Supreme Court sides with Republicans in election controversy

 May 25, 2024

The U.S. Supreme Court has just given Republicans - especially South Carolina Republicans - a big win. 

This is because the justices, according to Fox News, recently ruled in favor of a Republican-backed redistricting map.

The court's decision was six to three.

The reader, likely, will not be surprised to learn that the three dissenters were liberal justices Elana Kagan, Sonia Sotomayor, and Ketanji Brown Jackson. There will be more on this in a moment.

The maps controversy

Fox explains, "The case stems from a challenge by the ACLU and the NAACP claiming that the redrawn maps following the 2020 census were illegally gerrymandered and had urged the justices to rule in time to impact upcoming congressional races."

In fact, the challengers claimed that the maps were racially discriminatory.

NPR provides further details, writing:

At issue in the case was the way the Republican-dominated South Carolina legislature drew new lines for congressional districts after the 2020 Census. The problem it faced was how to equalize the number of voters in each district. Specifically, the 1st Congressional District had 88,000 too many voters, and the adjoining 6th District, represented by the state’s only Black member of Congress, had lost almost the same number of voters. In the end, the legislature moved some 200,000 Black voters into new districts and chopped up Charleston County, stripping from CD1 much of the city of Charleston, and ending the city’s 120-year history as the anchor for the district.

Initially, a lower federal court agreed that the maps were unconstitutional. But, it allowed the maps to stand because it did not think that the U.S. Supreme Court would be able to decide the matter in time for the upcoming elections.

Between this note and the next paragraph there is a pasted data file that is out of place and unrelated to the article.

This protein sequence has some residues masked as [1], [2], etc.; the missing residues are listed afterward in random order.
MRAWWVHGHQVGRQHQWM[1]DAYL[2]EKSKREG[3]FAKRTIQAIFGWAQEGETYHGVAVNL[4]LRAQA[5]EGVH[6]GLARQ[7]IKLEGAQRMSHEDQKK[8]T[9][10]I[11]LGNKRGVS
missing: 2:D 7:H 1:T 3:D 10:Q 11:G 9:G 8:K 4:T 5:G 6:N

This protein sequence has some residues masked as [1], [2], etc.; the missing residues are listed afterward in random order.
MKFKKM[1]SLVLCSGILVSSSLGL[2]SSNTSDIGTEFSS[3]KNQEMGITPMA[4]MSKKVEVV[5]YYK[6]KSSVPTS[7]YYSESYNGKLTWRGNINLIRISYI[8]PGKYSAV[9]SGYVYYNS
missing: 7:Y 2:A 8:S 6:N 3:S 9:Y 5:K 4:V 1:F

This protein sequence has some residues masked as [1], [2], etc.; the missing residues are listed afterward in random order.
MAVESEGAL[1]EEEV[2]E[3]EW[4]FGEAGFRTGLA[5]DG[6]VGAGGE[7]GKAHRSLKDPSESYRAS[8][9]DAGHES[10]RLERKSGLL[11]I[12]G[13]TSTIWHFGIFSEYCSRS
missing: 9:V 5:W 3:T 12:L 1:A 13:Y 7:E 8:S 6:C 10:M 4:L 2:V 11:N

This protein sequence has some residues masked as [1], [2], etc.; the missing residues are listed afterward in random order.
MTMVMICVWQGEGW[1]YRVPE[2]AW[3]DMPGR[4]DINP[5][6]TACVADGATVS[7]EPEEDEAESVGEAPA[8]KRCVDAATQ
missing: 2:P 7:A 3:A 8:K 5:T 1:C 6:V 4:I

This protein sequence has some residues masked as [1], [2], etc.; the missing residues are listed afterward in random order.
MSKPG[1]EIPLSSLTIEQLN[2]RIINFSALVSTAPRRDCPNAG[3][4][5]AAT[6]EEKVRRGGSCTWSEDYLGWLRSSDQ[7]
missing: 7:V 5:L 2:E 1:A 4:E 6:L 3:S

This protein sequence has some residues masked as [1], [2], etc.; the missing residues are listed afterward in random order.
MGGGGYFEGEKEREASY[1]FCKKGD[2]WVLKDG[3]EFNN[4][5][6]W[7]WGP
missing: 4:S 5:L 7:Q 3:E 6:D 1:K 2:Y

Now, the Supreme Court has released its decision.

They're constitutional

The justices, on Thursday, declared the controversial maps constitutional, reversing the lower court's ruling.

Justice Samuel Alito wrote, "A party challenging a map’s constitutionality must disentangle race and politics if it wishes to prove that the legislature was motivated by race as opposed to partisanship. Second, in assessing a legislature’s work, we start with a presumption that the legislature acted in good faith."

He added, "In this case, which features a challenge to South Carolina’s redistricting efforts in the wake of the 2020 census, the three-judge District Court paid only lip service to these propositions. That misguided approach infected the District Court’s findings of fact, which were clearly erroneous under the appropriate legal standard."

As mentioned earlier, the court's liberal contingent disagreed. In their dissent, they wrote:

In every way, the majority today stacks the deck against the Challengers. They must lose, the majority says, because the State had a 'possible' story to tell about not considering race—even if the opposite story was the more credible. And they must lose again, the majority says, because they failed to offer a particular form of proof—which they did not know would be relevant and which this Court recently told plaintiffs was not required.

Regardless, the elections will now proceed with the disputed maps.

" A free people [claim] their rights, as derived from the laws of nature."
Thomas Jefferson
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